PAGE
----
When their sensory issues are all over the place, do they know exactly what to do? When intensive intervention is desperately needed, these schools just simply don’t cut it unless we think that leaving a non-verbal child sitting down for hours doing every day the same activities without challenging them because nobody believes that they can do more...or left unengaged or stimulated in any way is some sort of unknown-recent therapy that I am not aware of. Nope, a little song here and there and a slice of pizza with a chubby to keep them quiet does not count.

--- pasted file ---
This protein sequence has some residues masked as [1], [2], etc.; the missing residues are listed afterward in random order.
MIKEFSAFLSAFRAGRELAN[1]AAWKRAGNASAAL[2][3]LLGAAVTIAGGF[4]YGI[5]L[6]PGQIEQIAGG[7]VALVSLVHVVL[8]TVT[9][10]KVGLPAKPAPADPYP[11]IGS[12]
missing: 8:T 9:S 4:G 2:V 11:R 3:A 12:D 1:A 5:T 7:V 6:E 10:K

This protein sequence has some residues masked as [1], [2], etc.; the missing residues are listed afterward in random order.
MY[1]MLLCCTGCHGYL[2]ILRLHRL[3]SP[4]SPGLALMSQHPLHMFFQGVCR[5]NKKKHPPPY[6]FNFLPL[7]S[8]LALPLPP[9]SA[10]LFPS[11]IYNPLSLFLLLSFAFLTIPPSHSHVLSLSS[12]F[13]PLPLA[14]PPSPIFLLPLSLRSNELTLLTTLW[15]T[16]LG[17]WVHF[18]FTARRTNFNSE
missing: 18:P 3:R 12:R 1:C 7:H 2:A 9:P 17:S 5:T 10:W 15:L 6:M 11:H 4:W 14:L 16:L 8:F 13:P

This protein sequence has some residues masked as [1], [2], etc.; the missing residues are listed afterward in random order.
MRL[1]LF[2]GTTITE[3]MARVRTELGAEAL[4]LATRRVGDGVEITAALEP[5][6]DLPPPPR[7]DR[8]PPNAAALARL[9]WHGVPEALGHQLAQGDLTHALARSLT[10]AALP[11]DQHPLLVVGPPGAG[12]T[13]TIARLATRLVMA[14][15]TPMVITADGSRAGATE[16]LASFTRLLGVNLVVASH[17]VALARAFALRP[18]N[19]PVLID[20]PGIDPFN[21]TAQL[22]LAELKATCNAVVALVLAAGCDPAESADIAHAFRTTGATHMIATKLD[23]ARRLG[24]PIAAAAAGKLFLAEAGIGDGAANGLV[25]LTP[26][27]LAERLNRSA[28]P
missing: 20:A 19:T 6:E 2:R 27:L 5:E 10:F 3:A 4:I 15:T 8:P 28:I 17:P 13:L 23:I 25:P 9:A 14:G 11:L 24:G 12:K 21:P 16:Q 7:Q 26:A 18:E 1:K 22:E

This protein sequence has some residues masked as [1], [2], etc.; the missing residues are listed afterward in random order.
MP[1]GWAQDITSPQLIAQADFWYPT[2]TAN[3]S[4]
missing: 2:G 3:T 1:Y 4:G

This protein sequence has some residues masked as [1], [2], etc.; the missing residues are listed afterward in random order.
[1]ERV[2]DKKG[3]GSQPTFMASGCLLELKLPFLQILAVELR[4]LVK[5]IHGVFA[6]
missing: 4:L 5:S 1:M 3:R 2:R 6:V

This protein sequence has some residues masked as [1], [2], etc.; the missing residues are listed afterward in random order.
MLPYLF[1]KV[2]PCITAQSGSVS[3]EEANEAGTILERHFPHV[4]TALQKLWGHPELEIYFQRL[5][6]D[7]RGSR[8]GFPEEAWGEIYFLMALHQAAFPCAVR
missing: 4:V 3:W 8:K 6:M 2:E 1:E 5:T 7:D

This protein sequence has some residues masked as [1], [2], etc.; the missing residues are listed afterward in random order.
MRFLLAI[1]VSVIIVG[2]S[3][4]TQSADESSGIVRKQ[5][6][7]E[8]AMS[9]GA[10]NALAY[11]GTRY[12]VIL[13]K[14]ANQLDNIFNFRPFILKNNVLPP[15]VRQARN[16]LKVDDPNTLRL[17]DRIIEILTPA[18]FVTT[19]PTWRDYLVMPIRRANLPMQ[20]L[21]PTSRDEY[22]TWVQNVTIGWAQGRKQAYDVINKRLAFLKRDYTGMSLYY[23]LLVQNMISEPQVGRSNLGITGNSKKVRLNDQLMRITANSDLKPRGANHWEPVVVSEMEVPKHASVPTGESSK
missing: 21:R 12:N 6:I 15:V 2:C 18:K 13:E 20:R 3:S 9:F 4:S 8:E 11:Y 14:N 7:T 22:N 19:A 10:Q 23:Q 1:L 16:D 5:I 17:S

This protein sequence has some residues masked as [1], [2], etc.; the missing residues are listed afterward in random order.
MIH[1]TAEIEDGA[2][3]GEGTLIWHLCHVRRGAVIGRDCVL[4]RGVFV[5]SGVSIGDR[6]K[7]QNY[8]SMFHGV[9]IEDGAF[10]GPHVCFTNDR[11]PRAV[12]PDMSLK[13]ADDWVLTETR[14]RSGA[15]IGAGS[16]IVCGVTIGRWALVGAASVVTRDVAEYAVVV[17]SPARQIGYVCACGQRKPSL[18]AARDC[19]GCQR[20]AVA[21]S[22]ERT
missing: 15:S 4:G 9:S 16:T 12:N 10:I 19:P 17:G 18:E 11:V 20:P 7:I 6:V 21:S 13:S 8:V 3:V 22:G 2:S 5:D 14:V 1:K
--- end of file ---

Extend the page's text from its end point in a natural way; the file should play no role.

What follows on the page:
As we know, the spectrum is very wide that even though a lot of our children can perhaps function well in a mainstream school with the help of a qualified aide, getting THAT qualified aide in the first place with the help of the government it is like starring as Tom Cruise in one of those Mission Impossible movies.

Mind you, these aides are only for those children in the higher-functioning end of the spectrum, the rest cannot even make it to mainstream schools. But the government spends billions funding FREE education for neuro-typical children from Pre-school level up to University educational-level and yet the often forgotten children under the autism spectrum do not even have a public school they can attend. But the promises over the years and the meetings about special needs education certainly do not stop coming.